Civil Rights and Racial Equality: Teacher Resources

RFK addresses marchers at DOJ (rights unknown) 630


Although the United States civil rights movement in Robert Kennedy’s time focused  primarily on assuring equal rights for African Americans, today these same issues apply to an even broader spectrum of minorities. The following activities encourage students think further about the current status of civil rights in today’s world.  You might want to first ask students to read or watch Robert Kennedy delivering a powerful, spontaneous speech upon learning of the death of Dr. Martin Luther King Jr.

Essential questions:

In Kennedy’s time, the main focus of the civil rights movement was on achieving equality for African Americans.  How has racial equality progressed since the 1960’s, especially for black Americans? What advances have been made?  What improvements might still be needed?

How has the overall scope of minorities in the United States changed since then?

What issues of inequality confront minorities in your country? How about in your own school or community?

How do opinions differ about how best to resolve these issues?

What’s your personal belief, and what role might you play in helping to overcome racial equality?

RFK’s Words

Share the following quote with students. Have them read it aloud, and discuss what Kennedy meant by these words.  Referring to the black man, Robert Kennedy said:

“We have demanded that he obey the same laws as white men, pay the same taxes, fight and die in the same wars. Yet in nearly every part of the country, he remains the victim of humiliation and deprivation no white citizen would tolerate.”

In small groups, ask students to discuss:

What has changed for the better since Kennedy spoke these words almost 50 years ago?

Are there any current circumstances – either in your school community, country or throughout world – in which minorities remain the ‘victims of humiliation and deprivation’?  Describe and list these. Debrief with the full class, noting any areas of commonality. Debate any differences in opinion.

ELA teachers might then want to use this analyzing language lesson to further study the rhetorical impact of Kennedy’s Mindless Menace of Violence speech.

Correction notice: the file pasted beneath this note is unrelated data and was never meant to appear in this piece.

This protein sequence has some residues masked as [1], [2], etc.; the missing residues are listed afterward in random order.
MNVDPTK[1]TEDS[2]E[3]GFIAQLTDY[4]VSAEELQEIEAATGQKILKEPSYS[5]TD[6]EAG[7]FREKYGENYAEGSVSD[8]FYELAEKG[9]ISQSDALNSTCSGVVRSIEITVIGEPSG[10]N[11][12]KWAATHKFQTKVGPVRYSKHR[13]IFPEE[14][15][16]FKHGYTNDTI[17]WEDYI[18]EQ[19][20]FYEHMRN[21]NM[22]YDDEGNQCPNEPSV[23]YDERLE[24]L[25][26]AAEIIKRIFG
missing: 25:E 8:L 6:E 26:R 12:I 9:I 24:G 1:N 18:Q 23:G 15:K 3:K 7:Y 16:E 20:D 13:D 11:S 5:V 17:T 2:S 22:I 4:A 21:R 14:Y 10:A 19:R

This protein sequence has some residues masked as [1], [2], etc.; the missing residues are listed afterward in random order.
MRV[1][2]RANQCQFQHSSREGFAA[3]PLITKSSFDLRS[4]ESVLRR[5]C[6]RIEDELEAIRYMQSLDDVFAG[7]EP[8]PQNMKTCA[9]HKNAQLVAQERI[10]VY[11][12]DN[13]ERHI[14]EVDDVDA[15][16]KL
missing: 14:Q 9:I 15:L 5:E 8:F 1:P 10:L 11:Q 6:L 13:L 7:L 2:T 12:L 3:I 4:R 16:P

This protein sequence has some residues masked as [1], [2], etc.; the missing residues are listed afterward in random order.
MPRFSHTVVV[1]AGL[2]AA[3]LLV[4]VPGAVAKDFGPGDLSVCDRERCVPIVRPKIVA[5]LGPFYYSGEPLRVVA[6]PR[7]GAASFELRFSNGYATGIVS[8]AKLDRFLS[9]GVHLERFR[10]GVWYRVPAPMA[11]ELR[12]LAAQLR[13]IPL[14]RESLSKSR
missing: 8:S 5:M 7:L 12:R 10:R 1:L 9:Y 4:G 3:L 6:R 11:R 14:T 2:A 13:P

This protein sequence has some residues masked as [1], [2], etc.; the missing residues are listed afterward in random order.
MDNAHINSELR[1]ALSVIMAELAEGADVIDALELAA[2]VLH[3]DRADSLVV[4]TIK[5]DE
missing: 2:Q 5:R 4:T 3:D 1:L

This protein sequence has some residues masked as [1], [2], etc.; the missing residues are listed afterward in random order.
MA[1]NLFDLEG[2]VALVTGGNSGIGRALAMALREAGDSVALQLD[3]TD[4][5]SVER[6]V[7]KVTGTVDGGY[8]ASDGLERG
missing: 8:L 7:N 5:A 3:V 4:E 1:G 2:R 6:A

RFK’s Message Still Matters

Depending on your and students’ interests, you might wish to proceed with a focus on racial equality worldwide,  or within your own county.  The following resources are offered to spark further discussion and study.

Living in a time of ‘moral crisis’,  Kennedy passionately called upon youth to become actively engaged in taking on issues and thus creating a more promising future.   As part of that process, he encouraged  active, constructive and respectful debate and dissent.  This, he deeply believed, was  “at the very heart of the American process”.

As you work with any or all of the following resources, encourage students to discuss and debate any differences of opinion as a means of fostering deeper analysis and understanding.

U.S. Immigration

1. This lesson provides students with an opportunity to analyze current U.S. Immigration policies and their impact on families that have mixed citizenship status.

Racial Equality

2. To what extent has Robert Kennedy’s quest for racial equality been accomplished? Has  Martin Luther King Jr.’s dream been realized? Consider these questions with students by reading and analyzing this New York Times article and the poll results from Pew Research.

Resources with Global Focus to be added


Speak Truth to Power: Become inspired by defenders taking action today

Speak Truth To Power, a project of Robert Kennedy Human Rights, is a multifaceted  global initiative that uses the experiences of courageous defenders from around the world to educate students and others about human rights, and urges them to take action. Issues range from slavery and environmental activism to religious self-determination and political participation.

Explore the stories of…. Defenders… John Lewis: non-violent activism…TBD

Take Action:

Robert Kennedy deeply believed that each individual has the responsibility and capacity to make a positive difference. He said:

“Few will have the greatness to bend history itself; but each of us can work to change a small portion of events, and in the total of all those acts will be written the history of this generation.”

Ask students to share examples of what they might already have done – or noticed others doing – to make a difference, even if in small ways. Students can refer to the Become A Defender  unit of Speak Truth to Power for inspiration and guidance on how they can take positive action toward fighting injustice.

Robert Kennedy’s Work Lives On

Robert Kennedy’s unwavering commitment to protecting human rights and opposing attacks on civil liberties is central to his ongoing legacy.

To further realize Robert Kennedy’s dream of a  more just and peaceful world, in 1968,  Ethel Kennedy and other family members and friends founded Robert Kennedy Human Rights,  one of the foremost human rights’ organizations in the world.

Watch the following clip and Robert Kennedy’s daughters describe how their mother and Robert Kennedy’s wife, Ethel has carries on his work:

Click here to learn more about the work of Robert Kennedy Human Rights.

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